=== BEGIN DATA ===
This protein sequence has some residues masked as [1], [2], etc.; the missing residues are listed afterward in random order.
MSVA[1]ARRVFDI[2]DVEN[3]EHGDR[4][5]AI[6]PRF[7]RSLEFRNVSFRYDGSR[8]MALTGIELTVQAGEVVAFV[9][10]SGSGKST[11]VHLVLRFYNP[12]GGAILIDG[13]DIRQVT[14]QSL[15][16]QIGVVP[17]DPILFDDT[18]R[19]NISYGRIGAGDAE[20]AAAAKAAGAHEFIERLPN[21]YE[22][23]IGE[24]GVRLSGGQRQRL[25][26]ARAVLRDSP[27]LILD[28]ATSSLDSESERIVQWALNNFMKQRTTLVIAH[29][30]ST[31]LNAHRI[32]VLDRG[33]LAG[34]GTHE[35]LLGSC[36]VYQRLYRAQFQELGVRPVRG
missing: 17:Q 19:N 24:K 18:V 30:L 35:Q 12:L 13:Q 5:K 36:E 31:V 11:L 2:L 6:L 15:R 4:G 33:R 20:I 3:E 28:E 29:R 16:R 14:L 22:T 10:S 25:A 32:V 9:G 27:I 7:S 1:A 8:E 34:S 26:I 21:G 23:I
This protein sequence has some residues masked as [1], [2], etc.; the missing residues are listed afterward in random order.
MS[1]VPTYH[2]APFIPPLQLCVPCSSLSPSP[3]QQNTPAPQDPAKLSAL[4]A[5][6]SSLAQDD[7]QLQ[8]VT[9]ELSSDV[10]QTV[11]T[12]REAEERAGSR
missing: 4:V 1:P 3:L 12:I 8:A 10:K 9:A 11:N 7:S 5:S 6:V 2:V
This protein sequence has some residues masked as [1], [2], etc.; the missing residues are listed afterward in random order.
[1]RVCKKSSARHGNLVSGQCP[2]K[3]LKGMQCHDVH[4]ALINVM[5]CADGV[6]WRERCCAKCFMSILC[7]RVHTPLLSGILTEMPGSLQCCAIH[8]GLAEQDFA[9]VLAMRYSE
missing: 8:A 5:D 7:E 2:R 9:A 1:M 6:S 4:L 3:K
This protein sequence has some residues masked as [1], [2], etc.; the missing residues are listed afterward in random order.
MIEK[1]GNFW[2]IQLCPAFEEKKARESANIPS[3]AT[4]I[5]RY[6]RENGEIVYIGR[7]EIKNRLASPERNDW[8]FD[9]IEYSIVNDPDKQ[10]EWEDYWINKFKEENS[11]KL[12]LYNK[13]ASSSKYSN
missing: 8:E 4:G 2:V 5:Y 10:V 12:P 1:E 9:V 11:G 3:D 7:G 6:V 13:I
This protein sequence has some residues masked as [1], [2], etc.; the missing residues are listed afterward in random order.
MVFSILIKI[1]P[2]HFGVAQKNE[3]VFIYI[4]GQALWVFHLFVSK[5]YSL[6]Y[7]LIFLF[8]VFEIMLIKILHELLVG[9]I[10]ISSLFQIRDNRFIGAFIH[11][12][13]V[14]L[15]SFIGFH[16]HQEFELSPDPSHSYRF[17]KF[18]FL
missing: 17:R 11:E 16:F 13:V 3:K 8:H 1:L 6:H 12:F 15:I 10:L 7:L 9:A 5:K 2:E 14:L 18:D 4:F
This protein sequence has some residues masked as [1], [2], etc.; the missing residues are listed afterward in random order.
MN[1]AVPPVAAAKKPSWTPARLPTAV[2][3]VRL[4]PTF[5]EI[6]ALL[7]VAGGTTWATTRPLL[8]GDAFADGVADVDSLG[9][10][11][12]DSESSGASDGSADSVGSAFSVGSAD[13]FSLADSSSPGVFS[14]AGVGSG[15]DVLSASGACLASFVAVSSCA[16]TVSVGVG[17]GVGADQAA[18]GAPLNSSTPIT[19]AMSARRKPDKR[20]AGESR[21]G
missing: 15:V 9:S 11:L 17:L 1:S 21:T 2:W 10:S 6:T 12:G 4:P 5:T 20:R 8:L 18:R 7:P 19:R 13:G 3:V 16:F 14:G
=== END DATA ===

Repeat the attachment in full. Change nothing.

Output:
This protein sequence has some residues masked as [1], [2], etc.; the missing residues are listed afterward in random order.
MSVA[1]ARRVFDI[2]DVEN[3]EHGDR[4][5]AI[6]PRF[7]RSLEFRNVSFRYDGSR[8]MALTGIELTVQAGEVVAFV[9][10]SGSGKST[11]VHLVLRFYNP[12]GGAILIDG[13]DIRQVT[14]QSL[15][16]QIGVVP[17]DPILFDDT[18]R[19]NISYGRIGAGDAE[20]AAAAKAAGAHEFIERLPN[21]YE[22][23]IGE[24]GVRLSGGQRQRL[25][26]ARAVLRDSP[27]LILD[28]ATSSLDSESERIVQWALNNFMKQRTTLVIAH[29][30]ST[31]LNAHRI[32]VLDRG[33]LAG[34]GTHE[35]LLGSC[36]VYQRLYRAQFQELGVRPVRG
missing: 17:Q 19:N 24:K 18:V 30:L 35:Q 12:L 13:Q 5:K 36:E 31:V 11:L 2:L 6:L 15:R 4:G 33:R 20:I 3:E 28:E 29:R 16:R 14:L 22:T 10:S 25:A 32:V 9:G 27:I 7:S 1:A 8:E 34:S 26:I 21:G 23:I
This protein sequence has some residues masked as [1], [2], etc.; the missing residues are listed afterward in random order.
MS[1]VPTYH[2]APFIPPLQLCVPCSSLSPSP[3]QQNTPAPQDPAKLSAL[4]A[5][6]SSLAQDD[7]QLQ[8]VT[9]ELSSDV[10]QTV[11]T[12]REAEERAGSR
missing: 4:V 1:P 3:L 12:I 8:A 10:K 9:A 11:N 7:S 5:S 6:V 2:V
This protein sequence has some residues masked as [1], [2], etc.; the missing residues are listed afterward in random order.
[1]RVCKKSSARHGNLVSGQCP[2]K[3]LKGMQCHDVH[4]ALINVM[5]CADGV[6]WRERCCAKCFMSILC[7]RVHTPLLSGILTEMPGSLQCCAIH[8]GLAEQDFA[9]VLAMRYSE
missing: 8:A 5:D 7:E 2:R 9:A 1:M 6:S 4:L 3:K
This protein sequence has some residues masked as [1], [2], etc.; the missing residues are listed afterward in random order.
MIEK[1]GNFW[2]IQLCPAFEEKKARESANIPS[3]AT[4]I[5]RY[6]RENGEIVYIGR[7]EIKNRLASPERNDW[8]FD[9]IEYSIVNDPDKQ[10]EWEDYWINKFKEENS[11]KL[12]LYNK[13]ASSSKYSN
missing: 8:E 4:G 2:V 5:Y 10:V 12:P 1:E 9:V 11:G 3:D 7:G 6:V 13:I
This protein sequence has some residues masked as [1], [2], etc.; the missing residues are listed afterward in random order.
MVFSILIKI[1]P[2]HFGVAQKNE[3]VFIYI[4]GQALWVFHLFVSK[5]YSL[6]Y[7]LIFLF[8]VFEIMLIKILHELLVG[9]I[10]ISSLFQIRDNRFIGAFIH[11][12][13]V[14]L[15]SFIGFH[16]HQEFELSPDPSHSYRF[17]KF[18]FL
missing: 17:R 11:E 16:F 13:V 3:K 8:H 1:L 6:H 12:F 15:I 10:L 7:L 9:A 5:K 2:E 14:L 18:D 4:F
This protein sequence has some residues masked as [1], [2], etc.; the missing residues are listed afterward in random order.
MN[1]AVPPVAAAKKPSWTPARLPTAV[2][3]VRL[4]PTF[5]EI[6]ALL[7]VAGGTTWATTRPLL[8]GDAFADGVADVDSLG[9][10][11][12]DSESSGASDGSADSVGSAFSVGSAD[13]FSLADSSSPGVFS[14]AGVGSG[15]DVLSASGACLASFVAVSSCA[16]TVSVGVG[17]GVGADQAA[18]GAPLNSSTPIT[19]AMSARRKPDKR[20]AGESR[21]G
missing: 15:V 9:S 11:L 17:L 1:S 21:T 2:W 10:S 6:T 12:G 4:P 5:T 20:R 8:L 18:R 7:P 19:R 13:G 3:V 16:F 14:G